Home South African RAF denies reports it has hidden R300bn

RAF denies reports it has hidden R300bn


The Road Accident Fund has named law firms that have over the years made a fortune from the entity while poor people who had been injured in accidents get little or no compensation.

File picture: Dumisani Dube/African News Agency (ANA)

THE ROAD Accident Fund (RAF) has named law firms that have over the years made a fortune from the entity while poor people who had been injured in accidents got little or no compensation.

CEO of the RAF Collins Letsoalo said they were serious about turning around the entity, saying the agency wanted to prioritise victims to be compensated on time.

Transport Minister Fikile Mbalula and Letsoalo also denied reports that the RAF had hidden R300 billion.

“A lot of things are being written about the RAF that they are hiding R300 billion. They are running a spaza shop, they are running something that they don’t understand. But those who have access to the media are bad mouthing, but we are not bad mouthing – we are here to account,” Mbalula said.

Letsoalo said he was aware of the report of a so-called anonymous letter reported by some media publications.

“The letter seems to suggest that my friends are given preference and paid first at the RAF. It then lists a claim which is purportedly settled and paid within a period of a week to an apparent friend of mine.

“I must categorically state that I have no such a friend and my declarations of interest are clear on this. I don’t know who Radipabe Attorneys are and who runs that law firm.

“It is fashioned in this way because I suspect the fact that the law firm settled a matter in Limpopo, which is my home province, must raise eyebrows and make the allegations believable.

“I then asked (for it to be investigated) and what we found was that the matter was settled in August 2021. The payment was made 163 days later which makes it fall in the category of 150-180 days payments in line with the RAF payment strategy.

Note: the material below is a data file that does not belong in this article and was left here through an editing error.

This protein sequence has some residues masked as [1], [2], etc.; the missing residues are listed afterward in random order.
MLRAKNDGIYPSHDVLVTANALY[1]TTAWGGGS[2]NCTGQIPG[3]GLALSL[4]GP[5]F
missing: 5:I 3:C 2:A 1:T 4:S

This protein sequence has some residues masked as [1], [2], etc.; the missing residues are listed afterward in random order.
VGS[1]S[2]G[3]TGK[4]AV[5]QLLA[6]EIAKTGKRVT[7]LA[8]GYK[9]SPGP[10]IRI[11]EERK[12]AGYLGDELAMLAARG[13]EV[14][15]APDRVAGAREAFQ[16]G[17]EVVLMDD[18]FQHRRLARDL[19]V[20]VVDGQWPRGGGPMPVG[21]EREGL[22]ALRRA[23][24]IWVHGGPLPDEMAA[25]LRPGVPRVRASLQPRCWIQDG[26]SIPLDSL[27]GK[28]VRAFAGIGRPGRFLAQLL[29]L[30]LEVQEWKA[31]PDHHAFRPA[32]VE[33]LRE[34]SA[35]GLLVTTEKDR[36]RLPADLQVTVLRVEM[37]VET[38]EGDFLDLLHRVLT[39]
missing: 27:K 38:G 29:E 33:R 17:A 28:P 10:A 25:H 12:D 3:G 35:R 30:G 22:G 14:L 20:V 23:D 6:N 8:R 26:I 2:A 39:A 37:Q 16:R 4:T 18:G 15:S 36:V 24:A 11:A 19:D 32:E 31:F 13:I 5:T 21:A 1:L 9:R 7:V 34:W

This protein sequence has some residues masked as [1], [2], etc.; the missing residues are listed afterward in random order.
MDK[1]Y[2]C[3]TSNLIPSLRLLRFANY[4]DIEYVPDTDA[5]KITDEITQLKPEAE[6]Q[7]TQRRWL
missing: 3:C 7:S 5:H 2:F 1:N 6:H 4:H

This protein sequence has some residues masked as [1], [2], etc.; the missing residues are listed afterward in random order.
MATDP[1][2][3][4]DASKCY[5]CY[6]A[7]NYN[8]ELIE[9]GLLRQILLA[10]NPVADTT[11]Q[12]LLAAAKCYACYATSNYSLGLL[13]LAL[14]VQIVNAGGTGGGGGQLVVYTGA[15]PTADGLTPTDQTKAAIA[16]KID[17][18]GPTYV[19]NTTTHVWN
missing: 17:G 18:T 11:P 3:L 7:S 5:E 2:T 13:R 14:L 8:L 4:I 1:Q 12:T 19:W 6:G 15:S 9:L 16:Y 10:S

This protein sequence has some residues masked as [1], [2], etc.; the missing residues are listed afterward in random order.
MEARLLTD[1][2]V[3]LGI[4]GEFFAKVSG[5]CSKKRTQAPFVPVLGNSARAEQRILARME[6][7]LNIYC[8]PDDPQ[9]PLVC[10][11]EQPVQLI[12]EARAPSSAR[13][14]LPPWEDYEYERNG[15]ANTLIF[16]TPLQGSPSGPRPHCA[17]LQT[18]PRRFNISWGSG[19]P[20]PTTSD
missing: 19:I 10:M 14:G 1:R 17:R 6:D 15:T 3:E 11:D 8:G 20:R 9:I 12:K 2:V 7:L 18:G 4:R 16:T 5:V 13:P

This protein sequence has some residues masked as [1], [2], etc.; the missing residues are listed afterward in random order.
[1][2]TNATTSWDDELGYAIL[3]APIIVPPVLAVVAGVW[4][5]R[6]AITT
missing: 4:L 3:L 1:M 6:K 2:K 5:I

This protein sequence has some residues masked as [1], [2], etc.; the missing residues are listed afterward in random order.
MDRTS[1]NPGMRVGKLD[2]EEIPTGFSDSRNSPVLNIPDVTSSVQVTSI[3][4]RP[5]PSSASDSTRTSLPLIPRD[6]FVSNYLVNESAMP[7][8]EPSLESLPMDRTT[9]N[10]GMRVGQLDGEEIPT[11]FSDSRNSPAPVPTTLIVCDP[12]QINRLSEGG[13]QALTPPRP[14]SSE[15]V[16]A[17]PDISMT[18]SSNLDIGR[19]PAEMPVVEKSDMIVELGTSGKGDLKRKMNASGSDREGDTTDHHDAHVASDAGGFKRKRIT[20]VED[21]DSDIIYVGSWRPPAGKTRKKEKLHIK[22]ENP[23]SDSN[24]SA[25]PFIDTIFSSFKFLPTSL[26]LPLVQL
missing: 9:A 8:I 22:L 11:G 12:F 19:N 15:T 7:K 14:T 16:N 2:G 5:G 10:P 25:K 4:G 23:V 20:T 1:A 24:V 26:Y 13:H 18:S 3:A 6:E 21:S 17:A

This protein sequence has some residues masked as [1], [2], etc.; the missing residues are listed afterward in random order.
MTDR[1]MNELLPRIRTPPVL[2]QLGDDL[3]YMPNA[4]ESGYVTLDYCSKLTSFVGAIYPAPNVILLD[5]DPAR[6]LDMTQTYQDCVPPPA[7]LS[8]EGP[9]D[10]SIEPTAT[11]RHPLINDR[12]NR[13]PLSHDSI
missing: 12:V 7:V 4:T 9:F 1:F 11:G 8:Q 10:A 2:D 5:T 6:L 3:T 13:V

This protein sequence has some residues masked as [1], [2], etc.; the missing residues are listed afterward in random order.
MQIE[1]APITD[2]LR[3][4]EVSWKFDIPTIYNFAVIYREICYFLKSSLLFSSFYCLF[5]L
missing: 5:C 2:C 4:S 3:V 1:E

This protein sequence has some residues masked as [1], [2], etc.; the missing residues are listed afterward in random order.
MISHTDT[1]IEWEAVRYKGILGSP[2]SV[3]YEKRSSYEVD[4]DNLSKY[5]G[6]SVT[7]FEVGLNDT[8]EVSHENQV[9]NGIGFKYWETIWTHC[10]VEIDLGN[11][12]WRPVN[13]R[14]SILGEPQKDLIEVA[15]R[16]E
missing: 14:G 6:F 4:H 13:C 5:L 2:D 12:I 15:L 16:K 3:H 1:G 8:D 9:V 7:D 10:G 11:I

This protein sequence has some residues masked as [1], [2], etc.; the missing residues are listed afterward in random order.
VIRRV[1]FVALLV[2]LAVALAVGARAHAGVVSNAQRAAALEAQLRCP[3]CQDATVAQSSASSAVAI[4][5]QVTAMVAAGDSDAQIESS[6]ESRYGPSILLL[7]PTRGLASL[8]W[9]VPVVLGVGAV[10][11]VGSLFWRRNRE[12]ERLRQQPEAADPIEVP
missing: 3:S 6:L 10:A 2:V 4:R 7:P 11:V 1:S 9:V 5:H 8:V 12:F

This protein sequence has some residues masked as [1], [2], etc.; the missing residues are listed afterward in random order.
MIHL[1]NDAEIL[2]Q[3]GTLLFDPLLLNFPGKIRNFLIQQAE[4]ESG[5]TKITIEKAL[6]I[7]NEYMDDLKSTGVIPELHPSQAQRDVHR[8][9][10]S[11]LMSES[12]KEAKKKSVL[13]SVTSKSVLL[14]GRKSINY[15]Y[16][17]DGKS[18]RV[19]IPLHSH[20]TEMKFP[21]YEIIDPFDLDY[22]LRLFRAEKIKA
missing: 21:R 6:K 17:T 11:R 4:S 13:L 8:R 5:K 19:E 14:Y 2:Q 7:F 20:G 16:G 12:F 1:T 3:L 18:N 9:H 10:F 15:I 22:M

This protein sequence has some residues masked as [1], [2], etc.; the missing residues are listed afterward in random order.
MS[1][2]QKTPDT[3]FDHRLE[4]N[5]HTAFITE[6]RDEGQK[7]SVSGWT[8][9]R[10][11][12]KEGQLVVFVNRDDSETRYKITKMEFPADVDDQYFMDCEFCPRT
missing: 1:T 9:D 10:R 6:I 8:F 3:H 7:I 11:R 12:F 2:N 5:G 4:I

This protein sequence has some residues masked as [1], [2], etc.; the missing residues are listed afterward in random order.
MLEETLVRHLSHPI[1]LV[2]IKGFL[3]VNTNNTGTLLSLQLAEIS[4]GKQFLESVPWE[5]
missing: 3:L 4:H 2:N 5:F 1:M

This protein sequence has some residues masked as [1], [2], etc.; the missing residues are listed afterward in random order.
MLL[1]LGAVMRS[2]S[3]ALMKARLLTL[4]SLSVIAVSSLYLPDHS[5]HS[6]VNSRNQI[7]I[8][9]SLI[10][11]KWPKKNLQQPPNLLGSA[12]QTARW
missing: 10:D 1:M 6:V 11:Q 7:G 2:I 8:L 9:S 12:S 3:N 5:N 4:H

“We have not stopped there but have referred this for forensic confirmation as some court orders have been fraudulent in the past. We will leave no stone unturned in ensuring that we get to the bottom of these allegations,” Letsoalo said.

Mbalula, together with the non-executive members of the board and RAF, briefed the media on Friday on the agency’s financial position and interventions made to stabilise it.

“As part of this transparency, we have decided to release the top 20 law firms that we have paid, the amount paid and the ageing on that debt. This will enable South Africans to know that nothing in RAF is for any individual or any nepotism will be easily identified.

“We will be releasing this list every quarter in the interest of transparency.” Letsoalo said. He added that this would further enable South Africans to hold the RAF accountable on their commitment of introducing a more equitable payment system based on prioritising the oldest debt in line with their 180 days payment strategy.

Of the 20 plaintiffs, Capital Payments made between April 1 2021 to March this year. They included: Kruger & Co – R395,584,233; Naidoo and Associates – R394,075,017; A Wolmarans Inc – R348,269,747; Gert Nel Prokureurs – R332,204,019; and, Savage Jooste & and Adams Incorporated – R331,533,905.

Letsoalo said RAF has also faced a massive resistance and pushback from those that have benefited from the past inefficiencies of the RAF.

He said those who benefited from not only the corruption, but past practices that they found unsustainable like what was known as “fixed allocations”.

“This was meant for big law firms and probably medium firms that put enough pressure on RAF to be paid first notwithstanding the age of their debt. This resulted in a fragmented RNYP book with some claimants owed more than 1,000 days in debt while some, mostly big law firms, owed less than 30 days’ debt.

“We then embarked on a payment plan to pay debt 180 days and older first. We encountered a backlash from those used to getting as much as R100 million ’fixed allocation’ a month from RAF’s R3.5 billion monthly fuel levy income,” Letsoalo said.

“We are happy to report that we have had more progress and that where we experienced challenges, we were able to develop solutions that take us forward to ensure transformation of the RAF,” Letsoalo said..

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